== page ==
Products You May Like
It is estimated some 3.8 million women born in the 1950s were impacted by the decision to change the longstanding state pension age of 60 for women. Some argued they were not provided with ample notice of this change, or were unaware of it altogether.
Lyn Wiles explained she only found out she would have to wait longer for the state pension just before she planned to stop working.
The Kent County Council worker was hit with another blow when she was told in 2018 she had not paid enough National Insurance contributions to receive a full state pension.
The 64-year-old told Lancs Live: “I thought I had worked everything out and out of the blue it was 63.
“Then it changes to 66. It was a shock.
She added: “These are supposed to be the best years of your life. After working all that time, I think it’s shocking.”
Ms Wiles suffers from arthritis, which worsens in lower temperatures and can make day-to-day life challenging.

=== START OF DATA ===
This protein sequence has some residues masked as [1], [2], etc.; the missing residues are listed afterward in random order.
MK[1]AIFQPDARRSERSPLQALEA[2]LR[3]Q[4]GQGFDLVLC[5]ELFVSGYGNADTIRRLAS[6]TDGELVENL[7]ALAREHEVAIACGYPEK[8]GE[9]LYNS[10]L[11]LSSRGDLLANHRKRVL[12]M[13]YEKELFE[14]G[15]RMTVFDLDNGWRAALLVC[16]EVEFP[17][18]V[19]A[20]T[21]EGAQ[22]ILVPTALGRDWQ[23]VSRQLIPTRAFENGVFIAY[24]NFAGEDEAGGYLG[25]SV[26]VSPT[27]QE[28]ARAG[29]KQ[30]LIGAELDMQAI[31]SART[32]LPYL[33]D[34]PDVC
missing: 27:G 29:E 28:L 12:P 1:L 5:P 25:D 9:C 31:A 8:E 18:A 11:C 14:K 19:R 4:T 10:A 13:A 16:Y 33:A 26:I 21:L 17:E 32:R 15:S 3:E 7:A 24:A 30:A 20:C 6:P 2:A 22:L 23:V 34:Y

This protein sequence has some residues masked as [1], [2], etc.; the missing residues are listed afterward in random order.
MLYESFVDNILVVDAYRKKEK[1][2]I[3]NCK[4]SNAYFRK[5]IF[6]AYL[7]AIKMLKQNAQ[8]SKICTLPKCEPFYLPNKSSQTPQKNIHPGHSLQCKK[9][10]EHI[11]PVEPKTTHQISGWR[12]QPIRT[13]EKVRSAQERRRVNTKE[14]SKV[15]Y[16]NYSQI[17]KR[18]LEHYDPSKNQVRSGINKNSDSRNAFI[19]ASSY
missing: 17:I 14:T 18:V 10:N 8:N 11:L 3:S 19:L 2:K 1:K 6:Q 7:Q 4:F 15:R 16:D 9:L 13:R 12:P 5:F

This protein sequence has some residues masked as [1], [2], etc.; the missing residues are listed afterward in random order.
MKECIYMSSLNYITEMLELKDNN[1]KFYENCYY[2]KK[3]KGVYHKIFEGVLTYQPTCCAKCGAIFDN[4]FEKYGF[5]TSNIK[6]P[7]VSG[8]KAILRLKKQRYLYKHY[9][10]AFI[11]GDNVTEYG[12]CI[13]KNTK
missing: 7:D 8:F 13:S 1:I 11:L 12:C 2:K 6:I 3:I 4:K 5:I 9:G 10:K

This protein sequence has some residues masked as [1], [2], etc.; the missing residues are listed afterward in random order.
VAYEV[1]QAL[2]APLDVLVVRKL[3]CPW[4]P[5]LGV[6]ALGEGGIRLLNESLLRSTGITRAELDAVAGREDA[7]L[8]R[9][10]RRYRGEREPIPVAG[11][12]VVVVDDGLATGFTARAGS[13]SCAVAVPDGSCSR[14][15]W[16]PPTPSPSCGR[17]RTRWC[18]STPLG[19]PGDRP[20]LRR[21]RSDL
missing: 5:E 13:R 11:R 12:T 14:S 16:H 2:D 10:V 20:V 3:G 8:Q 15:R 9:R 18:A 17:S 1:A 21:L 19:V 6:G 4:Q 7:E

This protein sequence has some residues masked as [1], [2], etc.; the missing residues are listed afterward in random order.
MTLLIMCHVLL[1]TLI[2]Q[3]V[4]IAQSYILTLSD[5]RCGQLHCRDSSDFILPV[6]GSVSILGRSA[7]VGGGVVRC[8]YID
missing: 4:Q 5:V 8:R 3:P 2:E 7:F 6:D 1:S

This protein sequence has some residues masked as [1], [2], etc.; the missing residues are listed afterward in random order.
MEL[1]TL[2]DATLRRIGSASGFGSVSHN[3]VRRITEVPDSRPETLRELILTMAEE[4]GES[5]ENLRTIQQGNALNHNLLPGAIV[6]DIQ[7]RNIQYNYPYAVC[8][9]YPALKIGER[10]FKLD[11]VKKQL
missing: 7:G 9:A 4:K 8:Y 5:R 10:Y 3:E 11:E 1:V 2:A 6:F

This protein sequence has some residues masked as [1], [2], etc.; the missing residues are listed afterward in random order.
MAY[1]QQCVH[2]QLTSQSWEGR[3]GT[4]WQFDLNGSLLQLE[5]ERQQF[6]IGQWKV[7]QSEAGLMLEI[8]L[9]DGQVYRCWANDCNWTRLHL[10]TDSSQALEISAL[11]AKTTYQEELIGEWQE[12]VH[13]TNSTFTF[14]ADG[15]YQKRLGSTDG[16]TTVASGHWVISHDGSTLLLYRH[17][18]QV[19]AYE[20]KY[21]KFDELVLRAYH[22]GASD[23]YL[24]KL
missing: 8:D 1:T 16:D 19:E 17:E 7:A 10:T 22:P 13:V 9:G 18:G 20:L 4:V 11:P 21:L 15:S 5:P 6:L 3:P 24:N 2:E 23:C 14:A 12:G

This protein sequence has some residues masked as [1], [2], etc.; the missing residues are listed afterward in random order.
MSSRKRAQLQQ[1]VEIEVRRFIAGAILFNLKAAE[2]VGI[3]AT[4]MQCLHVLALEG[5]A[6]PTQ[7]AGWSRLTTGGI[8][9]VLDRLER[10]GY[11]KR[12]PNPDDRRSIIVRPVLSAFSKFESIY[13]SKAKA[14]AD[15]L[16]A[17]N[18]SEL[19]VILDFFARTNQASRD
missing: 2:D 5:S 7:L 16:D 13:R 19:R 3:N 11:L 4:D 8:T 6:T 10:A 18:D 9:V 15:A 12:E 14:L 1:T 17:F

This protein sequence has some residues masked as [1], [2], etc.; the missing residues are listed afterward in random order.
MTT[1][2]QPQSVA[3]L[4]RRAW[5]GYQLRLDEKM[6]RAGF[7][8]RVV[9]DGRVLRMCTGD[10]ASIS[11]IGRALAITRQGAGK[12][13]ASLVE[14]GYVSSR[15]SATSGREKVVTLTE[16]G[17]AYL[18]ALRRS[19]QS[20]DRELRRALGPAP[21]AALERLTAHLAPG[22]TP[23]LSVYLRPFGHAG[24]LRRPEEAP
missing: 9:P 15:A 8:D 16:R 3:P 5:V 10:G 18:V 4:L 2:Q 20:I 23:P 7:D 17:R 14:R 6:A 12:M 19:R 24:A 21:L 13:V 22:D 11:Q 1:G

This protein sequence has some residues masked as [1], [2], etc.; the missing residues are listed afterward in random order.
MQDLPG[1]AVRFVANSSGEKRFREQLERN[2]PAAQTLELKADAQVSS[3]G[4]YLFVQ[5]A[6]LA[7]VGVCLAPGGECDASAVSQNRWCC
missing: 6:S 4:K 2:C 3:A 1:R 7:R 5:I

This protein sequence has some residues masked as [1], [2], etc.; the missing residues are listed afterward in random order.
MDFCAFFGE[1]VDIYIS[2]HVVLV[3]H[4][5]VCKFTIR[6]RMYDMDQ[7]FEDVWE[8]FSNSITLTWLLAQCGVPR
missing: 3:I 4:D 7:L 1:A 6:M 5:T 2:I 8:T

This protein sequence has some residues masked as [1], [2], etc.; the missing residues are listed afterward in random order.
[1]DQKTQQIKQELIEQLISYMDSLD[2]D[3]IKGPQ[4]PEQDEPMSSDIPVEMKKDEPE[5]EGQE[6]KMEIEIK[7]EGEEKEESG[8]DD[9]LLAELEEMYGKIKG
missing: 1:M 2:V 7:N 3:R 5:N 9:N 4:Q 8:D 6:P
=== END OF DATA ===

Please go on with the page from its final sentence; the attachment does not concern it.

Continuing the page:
With financial pressures, the 64-year-old says she tries to wait until the temperature is low before using her heating.
As she is currently ineligible for a state pension, she is also missing out on winter benefits which could help with energy costs.
She was temporarily buoyed with a cost of living payment from the Government, but does not expect this to stretch far.
The Women Against State Pension Inequality (WASPI) campaign group has said many 1950s-born women are facing hardship as a result of the change.
The group does not disagree with a rise to the state pension age but disputes the way it was introduced.
They argue that affected women were not provided with ample notice about the change, and have been financially and emotionally impacted as a result.
WASPI has called for “fair and fast compensation” for those affected by the state pension age change.
A DWP spokesperson previously told Express.co.uk: “We support millions of people every year and our priority is ensuring they get the help and support to which they are entitled.
“We’re also protecting millions of the most vulnerable households with at least £1,200 in direct payments this year.
“The Government decided over 25 years ago that it was going to make the state pension age the same for men and women as a long-overdue move towards gender equality.
“Both the High Court and Court of Appeal have supported the actions of the DWP, under successive governments dating back to 1995, and the Supreme Court refused the claimants permission to appeal.”